And to complete your meal in true Peruvian style, one of the native deserts is an absolute must. Choose between arroz con leche (rice pudding), alfajores (shortbread biscuit with pineapple and peanuts), zango de pasas (maize with syrup, raisins and sugar), manjar blanco (a caramel dish made from milk and sugar), picarones (donut batter covered in honey sauce) turron (shortbread which has been covered in treacle or honey) or chirimoya (apple with custard). For the more health conscious among you, however, you always have the option of one of the array of wonderful tropical fruits on offer. Among the local favourites are lucuma or eggfruit which grows in the highlands and is used in drinks and deserts but is equally delicious eaten straight up, maracuya or passionfruit, tuna or prickly pear which grows on cactus and is a little like watermelon as well as papaya, guava and mango.
Peru is served by three international airports. Jorge Chavez International in Lima is about ten miles northwest of the city and it will take you about thirty-five minutes to reach the city centre by public transport. Iquitos International is located in the Amazon region in the northeast of the country and Cusco Airport is located about three miles southeast of the city. There are also a number of domestic terminals including Arequipa which is about an hour from Lima and half an hour from Cusco. Peurto Maldonado is about thirty minutes from Cusco and Juliacia about twenty-five minutes.
A number of international and domestic airlines fly directly to Peru including Aces, Aero Boliviano, Aero Continent, Aeroflot, AeroMexico, Aeropostal, Alitalia, American Airlines, Avianca, Continental Airlines, Copa, Cubana, Delta, Iberia, KLM, Lacsa, Lan Chile, Lan Peru, Lloyd, Lufthansa, Saeta, Servivensa, United Airlines and Varig.
As well as arrivals by air, however, there are numerous land crossings between Peru and its South American neighbours. To get to and from Bolivia you will cross the border around Lake Titicaca, for Chile the main crossing is between Arica in northern Chile and Tacna and for Ecuador the crossing is between Tumbes and Huaquillas.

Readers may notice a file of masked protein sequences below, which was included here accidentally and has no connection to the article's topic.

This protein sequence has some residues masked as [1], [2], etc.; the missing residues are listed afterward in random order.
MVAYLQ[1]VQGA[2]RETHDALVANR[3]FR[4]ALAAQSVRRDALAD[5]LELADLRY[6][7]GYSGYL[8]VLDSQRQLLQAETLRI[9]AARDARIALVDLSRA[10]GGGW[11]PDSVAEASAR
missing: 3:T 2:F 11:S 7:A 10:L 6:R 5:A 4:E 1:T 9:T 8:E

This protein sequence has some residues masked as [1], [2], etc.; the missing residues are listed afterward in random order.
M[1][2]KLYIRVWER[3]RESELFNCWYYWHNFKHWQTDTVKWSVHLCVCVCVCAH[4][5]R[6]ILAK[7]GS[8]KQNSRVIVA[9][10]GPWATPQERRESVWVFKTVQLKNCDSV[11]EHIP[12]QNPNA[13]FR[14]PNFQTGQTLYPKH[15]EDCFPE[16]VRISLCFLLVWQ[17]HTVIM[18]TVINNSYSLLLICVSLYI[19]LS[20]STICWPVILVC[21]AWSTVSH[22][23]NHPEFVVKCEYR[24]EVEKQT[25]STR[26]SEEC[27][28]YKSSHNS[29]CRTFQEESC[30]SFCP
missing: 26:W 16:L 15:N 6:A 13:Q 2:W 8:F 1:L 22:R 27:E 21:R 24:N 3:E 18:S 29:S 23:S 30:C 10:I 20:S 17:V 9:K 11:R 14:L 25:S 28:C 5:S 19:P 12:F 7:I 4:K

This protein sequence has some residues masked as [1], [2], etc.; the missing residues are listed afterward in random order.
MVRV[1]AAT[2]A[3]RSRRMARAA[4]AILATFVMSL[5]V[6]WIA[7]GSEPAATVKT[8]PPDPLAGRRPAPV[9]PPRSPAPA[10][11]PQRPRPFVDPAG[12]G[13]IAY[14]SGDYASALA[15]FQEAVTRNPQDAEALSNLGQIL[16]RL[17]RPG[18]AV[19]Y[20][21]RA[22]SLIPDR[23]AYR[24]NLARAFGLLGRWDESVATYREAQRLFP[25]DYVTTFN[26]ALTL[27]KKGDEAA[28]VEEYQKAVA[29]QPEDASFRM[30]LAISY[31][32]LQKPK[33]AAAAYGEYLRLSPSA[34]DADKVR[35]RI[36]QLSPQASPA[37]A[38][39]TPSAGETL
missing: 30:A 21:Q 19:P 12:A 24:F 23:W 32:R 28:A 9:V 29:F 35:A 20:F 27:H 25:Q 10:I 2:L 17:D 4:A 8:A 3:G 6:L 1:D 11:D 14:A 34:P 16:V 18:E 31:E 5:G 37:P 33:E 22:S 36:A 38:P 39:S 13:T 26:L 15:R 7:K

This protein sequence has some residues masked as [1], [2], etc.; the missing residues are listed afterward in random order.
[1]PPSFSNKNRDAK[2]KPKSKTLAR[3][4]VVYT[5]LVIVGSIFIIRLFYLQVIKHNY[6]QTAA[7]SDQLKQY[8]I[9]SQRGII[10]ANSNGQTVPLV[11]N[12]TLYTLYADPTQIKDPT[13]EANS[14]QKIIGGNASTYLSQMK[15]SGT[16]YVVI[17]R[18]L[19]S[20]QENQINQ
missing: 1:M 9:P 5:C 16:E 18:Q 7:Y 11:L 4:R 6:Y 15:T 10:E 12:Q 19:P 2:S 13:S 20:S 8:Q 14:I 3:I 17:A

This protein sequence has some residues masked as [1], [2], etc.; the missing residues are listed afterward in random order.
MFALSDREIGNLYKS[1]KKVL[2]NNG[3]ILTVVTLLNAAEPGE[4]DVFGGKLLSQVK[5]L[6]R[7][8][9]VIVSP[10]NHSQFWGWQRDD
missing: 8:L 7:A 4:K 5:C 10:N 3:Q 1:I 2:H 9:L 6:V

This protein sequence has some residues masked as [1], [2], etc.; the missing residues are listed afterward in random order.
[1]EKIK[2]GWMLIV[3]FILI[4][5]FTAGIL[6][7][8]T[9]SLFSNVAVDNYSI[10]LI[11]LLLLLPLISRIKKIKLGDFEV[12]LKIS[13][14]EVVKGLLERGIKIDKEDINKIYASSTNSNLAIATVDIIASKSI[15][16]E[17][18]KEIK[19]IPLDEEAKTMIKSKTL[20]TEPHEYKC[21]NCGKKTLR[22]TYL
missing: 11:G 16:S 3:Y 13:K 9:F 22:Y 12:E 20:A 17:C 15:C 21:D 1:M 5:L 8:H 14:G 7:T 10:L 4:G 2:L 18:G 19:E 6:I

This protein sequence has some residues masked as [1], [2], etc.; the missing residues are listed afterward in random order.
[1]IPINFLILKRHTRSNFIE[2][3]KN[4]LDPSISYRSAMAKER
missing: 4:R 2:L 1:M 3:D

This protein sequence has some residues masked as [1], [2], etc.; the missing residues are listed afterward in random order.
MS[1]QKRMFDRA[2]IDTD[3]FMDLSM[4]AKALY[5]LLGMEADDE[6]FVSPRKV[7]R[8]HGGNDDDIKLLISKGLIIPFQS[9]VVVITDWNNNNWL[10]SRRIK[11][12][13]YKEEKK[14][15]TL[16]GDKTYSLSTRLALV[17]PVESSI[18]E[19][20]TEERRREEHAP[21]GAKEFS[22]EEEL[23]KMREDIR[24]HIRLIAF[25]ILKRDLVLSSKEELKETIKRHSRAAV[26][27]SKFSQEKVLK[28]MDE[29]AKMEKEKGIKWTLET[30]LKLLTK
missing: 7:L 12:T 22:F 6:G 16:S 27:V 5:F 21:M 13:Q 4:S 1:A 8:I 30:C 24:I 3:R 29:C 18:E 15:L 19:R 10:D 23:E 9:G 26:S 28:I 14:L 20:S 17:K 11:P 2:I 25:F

Finally, you may also enter the country by river travelling from Brazil and Colombia. This journey can take up to three days, however, and sails from Tabatinga in Brazil and Leticia in Colombia to Iquitos in Peru.
Due to the vast expanse of the country, many people opt for internal flights if they have a lengthy journey to make. Aerocondor, Aero Continente, Lan Peru and Taca Peru handle the majority of all domestic flights and link Lima to all the major cities including Arequipa, Ayacucho, Cajamarca, Chiclayo, Chimbote, Cusco, Huanuco, Iquitos, Piura, Pucallpa, Puerto Maldonado, Tacna, Tarapoto, Trujillo, Tumbes.
You should note, however, the punctuality is not a predominant feature of domestic travel, particularly in the afternoon. Nevertheless, you should arrive at least an hour before all flights and book all seats well in advance. Tax on domestic fares is 18% and a further US$3.50 departure tax is charged on flights from the majority of Peruvian airports.
The most popular alternative for budget travel in Peru, however, is the country’s cheap and extensive bus service. They travel to everywhere in the country with the exception of the deep jungle and Machu Picchu. Several companies operate the Peruvian bus service including Cruz del Sur, Enlaces, Ittsa, Oltursa, Ormeno and Peru Bus and while most towns don’t have a main terminal, each has a branch office where you can get your ticket in advance – and this is highly advisable, particularly around the time of major festivals or holidays. In general, the price is a good indication of the quality of the service.